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Honda, NASA and Caltech claim that fluoride batteries breakthrough

fluoride batteries

Posted on 8 December 2018 |
Steve Hanley

December 8, 2018 according to Steve Hanley

Lithium is one of the components that is suitable for battery production, but it is not the only one. Flouride – the most electro-negative element in a periodic table – is also suitable for a task. In fact, fluoride batteries can be 10 times more energy than lithium batteries. But so far they need to be heated to 150 ° C (300 ° F for the inhabitants of former British colonies) to work.

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A joint research team of engineers from Honda, NASA and Caltech addressed this issue by creating a new liquid electrolyte called BTFE that allows fluoride to dissolve at room temperature, Engadget. When used in a prototype battery consisting of copper, lanthanum and fluorine, the new battery can be discharged and charged at room temperature. The prototype, according to Honda, also has a "more favorable environmental footprint" than a lithium battery. No word about how well it works in winter when the thermometer is well below room temperature.

Can you imagine what battery with 10 times the power density of the battery pack could do for a range of electric cars? The prospects are exciting, no doubt about it. However, there are several obstacles that need to be cleaned first. One thing, anode and cathode prototype battery tend to completely dissolve in the electrolyte.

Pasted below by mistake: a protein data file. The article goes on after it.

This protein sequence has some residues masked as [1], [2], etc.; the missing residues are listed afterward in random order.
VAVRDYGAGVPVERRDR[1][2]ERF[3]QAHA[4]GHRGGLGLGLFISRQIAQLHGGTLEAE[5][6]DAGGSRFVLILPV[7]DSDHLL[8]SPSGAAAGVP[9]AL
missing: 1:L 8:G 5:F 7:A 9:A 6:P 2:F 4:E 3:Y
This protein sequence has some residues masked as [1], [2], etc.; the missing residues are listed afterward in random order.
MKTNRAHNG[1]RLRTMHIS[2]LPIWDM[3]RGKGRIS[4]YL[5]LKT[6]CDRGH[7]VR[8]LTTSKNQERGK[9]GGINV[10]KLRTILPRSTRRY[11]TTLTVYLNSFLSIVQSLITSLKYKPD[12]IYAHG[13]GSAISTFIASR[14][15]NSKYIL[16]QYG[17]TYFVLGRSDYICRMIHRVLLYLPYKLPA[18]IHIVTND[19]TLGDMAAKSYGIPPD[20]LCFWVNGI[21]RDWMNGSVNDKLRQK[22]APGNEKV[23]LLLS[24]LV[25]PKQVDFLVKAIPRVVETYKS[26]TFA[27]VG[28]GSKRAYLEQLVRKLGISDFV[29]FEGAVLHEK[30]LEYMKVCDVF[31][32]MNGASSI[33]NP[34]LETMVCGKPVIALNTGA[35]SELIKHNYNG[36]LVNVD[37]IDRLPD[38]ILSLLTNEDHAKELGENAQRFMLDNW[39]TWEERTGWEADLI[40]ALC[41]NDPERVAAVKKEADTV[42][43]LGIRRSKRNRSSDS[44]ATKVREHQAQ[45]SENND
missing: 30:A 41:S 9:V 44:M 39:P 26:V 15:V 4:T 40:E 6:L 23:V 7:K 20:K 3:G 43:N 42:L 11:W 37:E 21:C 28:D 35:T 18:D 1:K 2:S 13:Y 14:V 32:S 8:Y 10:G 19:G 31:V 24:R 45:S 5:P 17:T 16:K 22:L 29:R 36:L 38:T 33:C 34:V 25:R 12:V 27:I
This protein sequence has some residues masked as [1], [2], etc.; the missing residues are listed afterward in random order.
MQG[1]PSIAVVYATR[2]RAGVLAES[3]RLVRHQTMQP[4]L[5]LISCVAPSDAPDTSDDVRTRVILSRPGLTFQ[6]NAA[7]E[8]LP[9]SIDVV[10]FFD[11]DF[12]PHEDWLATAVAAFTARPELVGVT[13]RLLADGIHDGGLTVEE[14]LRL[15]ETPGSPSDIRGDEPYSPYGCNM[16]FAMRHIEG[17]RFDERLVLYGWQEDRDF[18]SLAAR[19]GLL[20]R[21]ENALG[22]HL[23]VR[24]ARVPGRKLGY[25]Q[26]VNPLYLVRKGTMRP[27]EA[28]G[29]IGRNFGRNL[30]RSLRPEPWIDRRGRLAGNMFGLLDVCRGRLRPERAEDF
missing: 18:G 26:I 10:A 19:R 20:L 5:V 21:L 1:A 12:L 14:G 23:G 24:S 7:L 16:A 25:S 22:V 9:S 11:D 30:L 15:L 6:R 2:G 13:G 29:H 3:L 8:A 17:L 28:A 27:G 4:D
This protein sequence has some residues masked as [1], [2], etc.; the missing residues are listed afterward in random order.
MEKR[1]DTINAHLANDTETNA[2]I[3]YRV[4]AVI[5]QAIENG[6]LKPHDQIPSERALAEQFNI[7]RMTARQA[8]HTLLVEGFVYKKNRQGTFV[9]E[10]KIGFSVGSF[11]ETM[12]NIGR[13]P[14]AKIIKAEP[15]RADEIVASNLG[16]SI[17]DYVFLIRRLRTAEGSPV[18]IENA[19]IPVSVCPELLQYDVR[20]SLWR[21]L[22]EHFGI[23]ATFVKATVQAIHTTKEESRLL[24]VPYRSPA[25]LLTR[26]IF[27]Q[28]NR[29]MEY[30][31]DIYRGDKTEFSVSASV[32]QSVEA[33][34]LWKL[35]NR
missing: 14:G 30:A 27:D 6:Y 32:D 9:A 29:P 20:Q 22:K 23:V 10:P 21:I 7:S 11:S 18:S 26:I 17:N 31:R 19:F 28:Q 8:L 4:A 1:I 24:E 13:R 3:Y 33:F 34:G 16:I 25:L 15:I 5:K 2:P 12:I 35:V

That's a problem, but the team is trying to find a solution. If they can solve a problem with high operating temperature, anodic and cathode formation that does not dissolve should be a child's play.

Performing breakthroughs in the laboratory is one thing. Thinking of these breakthroughs into products that can be easily manufactured and commercially made is a whole different thing. Do not put the fluoride batteries in the EV soon. Many laboratory miracles never come out. This could be another blind spot in a long line of battery research that has never been done anywhere.

Still, the prospects are excited, and Honda, NASA and Caltech are not amateurs who wander around Bunsen's burners and beaker in the garage at night. We need the next step in battery development to take place as soon as possible to push the revolution of clean energy forward, but nature does not give up on its request. Patience, grasshopper.

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Tags: BTFE Electrolyte, Caltech, Energy Density, Fluoride Battery, Honda, NASA

About autor

Steve Hanley Steve writes about the interface between technology and sustainability from his home on Rhode Island and anywhere else, it can have Singularity. His motto is "democracy is socialism". Do you have a problem with this?

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